Founding Fathers by David Barton 07/07/2010
Therefore, allowing for overlap and the inclusion of leaders like Henry and Webster, approximately two hundred- and-fifty individuals are considered here as “Founding Fathers.”
To determine whether these “Founding Fathers” were generally atheists, agnostics, and deists, one must first define those terms. An “atheist” is one who professes to believe that there is no God; an “agnostic” is one who professes that nothing can be known beyond what is visible and tangible; 4 and a “deist” is one who believes in an impersonal God who is no longer involved with mankind. In other words, a “deist” embraces the “clockmaker theory” hat there was a God who made the universe and wound it up like a clock; however, it now runs of its own volition; the clockmaker is gone and therefore does not respond to man.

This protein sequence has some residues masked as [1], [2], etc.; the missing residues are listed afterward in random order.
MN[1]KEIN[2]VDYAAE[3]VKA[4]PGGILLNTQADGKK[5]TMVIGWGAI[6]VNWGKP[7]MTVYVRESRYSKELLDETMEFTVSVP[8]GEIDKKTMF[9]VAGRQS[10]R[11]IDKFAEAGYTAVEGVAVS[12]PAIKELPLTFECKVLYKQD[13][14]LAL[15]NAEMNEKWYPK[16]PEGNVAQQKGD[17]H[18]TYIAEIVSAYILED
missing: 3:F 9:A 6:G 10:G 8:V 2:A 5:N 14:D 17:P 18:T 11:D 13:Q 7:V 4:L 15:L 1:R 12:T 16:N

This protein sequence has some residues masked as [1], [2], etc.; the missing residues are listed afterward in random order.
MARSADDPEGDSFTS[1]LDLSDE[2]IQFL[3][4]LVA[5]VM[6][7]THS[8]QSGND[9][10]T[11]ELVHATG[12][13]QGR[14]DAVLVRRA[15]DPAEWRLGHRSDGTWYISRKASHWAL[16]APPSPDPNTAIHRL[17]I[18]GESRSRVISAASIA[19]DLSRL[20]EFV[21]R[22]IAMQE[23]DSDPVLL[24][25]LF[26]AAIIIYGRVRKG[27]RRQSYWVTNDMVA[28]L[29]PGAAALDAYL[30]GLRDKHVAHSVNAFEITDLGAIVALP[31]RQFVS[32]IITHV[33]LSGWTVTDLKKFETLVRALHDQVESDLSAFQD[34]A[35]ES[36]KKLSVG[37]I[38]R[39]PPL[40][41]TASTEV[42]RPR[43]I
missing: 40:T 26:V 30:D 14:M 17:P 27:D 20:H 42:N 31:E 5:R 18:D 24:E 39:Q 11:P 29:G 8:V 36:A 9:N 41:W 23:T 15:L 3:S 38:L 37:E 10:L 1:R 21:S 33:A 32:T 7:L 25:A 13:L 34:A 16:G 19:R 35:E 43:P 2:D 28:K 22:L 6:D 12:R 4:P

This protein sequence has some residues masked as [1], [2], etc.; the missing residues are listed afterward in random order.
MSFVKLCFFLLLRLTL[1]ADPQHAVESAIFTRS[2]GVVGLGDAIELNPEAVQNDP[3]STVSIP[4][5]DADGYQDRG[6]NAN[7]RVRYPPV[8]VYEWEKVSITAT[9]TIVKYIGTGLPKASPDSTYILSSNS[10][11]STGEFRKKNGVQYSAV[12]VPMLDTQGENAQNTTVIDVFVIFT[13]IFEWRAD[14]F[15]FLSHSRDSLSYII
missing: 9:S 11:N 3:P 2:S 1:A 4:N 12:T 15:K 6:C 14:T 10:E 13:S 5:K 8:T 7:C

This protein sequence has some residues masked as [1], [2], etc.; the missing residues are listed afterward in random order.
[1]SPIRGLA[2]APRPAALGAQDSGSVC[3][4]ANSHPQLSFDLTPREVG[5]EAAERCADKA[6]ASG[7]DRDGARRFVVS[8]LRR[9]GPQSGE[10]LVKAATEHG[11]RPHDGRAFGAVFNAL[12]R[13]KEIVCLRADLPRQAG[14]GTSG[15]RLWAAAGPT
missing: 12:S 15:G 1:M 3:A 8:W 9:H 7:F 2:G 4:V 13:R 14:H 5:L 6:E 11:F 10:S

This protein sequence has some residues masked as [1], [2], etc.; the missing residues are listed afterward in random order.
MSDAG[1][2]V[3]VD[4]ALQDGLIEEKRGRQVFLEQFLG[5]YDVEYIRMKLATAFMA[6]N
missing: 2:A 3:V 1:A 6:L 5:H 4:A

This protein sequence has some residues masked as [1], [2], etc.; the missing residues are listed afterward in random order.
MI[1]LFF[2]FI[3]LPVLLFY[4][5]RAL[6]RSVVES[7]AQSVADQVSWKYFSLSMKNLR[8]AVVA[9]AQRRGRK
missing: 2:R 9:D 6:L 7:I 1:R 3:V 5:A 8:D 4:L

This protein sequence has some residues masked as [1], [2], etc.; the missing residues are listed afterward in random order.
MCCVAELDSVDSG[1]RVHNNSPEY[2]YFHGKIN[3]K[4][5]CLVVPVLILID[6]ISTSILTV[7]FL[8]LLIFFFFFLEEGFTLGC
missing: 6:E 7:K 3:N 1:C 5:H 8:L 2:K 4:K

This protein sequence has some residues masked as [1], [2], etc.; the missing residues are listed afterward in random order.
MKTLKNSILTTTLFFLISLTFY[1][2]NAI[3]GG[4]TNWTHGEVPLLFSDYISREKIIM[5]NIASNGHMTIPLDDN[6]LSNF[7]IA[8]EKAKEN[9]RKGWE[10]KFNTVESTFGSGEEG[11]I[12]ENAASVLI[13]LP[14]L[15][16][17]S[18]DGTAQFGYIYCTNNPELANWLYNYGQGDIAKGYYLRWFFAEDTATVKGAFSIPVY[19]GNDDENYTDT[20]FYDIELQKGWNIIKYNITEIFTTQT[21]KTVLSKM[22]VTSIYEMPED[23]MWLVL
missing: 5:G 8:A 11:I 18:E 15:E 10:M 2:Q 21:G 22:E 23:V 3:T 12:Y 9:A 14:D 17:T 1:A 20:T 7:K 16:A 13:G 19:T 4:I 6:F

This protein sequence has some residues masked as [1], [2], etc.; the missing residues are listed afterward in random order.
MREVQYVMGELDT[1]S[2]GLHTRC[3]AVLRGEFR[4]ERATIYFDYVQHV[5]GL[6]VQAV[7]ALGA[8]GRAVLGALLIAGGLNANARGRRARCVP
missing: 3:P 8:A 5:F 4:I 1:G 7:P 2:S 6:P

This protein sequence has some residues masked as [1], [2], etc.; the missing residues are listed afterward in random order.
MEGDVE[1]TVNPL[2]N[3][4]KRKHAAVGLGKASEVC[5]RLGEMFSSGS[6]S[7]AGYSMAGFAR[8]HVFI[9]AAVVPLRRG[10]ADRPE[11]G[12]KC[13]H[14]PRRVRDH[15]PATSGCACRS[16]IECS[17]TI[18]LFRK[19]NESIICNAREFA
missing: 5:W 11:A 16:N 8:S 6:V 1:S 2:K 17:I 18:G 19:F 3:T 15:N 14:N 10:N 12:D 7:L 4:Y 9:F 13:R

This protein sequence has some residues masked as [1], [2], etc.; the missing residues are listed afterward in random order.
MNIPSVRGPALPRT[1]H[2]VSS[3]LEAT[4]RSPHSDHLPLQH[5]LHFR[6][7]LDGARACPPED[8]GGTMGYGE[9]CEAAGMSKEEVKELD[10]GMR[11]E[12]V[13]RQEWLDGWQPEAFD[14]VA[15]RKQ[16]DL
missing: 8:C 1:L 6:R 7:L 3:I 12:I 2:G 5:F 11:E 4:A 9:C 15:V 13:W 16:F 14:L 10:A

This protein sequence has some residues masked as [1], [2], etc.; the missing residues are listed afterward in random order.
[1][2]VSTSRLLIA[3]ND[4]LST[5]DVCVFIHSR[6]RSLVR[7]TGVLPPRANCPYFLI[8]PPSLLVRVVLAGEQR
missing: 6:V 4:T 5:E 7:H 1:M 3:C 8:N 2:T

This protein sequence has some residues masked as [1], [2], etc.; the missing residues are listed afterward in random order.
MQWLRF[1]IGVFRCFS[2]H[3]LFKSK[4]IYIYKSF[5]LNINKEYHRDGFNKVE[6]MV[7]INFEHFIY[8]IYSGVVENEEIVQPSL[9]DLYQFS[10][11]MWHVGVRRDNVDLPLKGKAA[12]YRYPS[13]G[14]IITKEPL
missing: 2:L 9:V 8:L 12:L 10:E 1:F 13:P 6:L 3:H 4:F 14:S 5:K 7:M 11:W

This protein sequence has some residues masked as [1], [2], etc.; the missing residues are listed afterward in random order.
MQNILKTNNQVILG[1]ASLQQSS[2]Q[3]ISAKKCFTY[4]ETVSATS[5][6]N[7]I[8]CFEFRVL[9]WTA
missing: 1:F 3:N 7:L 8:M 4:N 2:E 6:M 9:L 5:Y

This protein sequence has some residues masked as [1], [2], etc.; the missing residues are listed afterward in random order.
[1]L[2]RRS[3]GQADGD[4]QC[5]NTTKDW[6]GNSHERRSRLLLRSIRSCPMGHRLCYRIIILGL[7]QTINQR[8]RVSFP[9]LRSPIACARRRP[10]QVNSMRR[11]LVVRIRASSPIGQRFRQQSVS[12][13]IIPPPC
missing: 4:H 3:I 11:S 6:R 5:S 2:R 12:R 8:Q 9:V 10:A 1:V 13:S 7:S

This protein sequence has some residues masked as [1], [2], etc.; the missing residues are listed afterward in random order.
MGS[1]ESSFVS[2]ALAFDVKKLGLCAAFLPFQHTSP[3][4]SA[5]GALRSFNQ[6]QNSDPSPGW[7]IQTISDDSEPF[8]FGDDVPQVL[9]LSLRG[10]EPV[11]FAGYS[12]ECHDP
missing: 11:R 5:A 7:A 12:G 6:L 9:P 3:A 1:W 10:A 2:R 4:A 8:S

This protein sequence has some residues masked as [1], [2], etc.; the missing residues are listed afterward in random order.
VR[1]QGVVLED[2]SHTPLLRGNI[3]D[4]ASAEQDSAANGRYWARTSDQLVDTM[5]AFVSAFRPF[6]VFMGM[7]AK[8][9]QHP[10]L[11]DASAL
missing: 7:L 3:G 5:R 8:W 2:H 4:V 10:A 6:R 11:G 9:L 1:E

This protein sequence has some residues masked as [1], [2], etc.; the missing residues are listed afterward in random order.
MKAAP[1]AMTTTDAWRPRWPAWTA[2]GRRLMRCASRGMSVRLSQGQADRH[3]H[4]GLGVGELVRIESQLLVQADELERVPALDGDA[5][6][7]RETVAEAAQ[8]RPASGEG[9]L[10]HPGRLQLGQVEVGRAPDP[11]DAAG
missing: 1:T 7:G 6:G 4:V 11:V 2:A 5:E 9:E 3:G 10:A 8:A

Today the terms “atheist,” “agnostic,” and “deist” have been used together so often that their meanings have almost become synonymous. In fact, many dictionaries list these words as synonyms. Those who advance the notion that this was the belief system of the Founders often publish information attempting to prove that the Founders were irreligious. Some of the quotes they set forth include: This would be the best of all possible worlds if there were no religion in it. John Adams
The government of the United States is in no sense founded on the Christian religion. George Washington
I disbelieve all holy men and holy books. Thomas Paine
Are these statements accurate? Did these prominent Founders truly repudiate religion? An answer will be found by an examination of the sources of the above statements.
David Barton - In our home the burping level is kept at a minimum, food throwing discouraged. We change. The conversation is altered. Are we being hypocritical? No.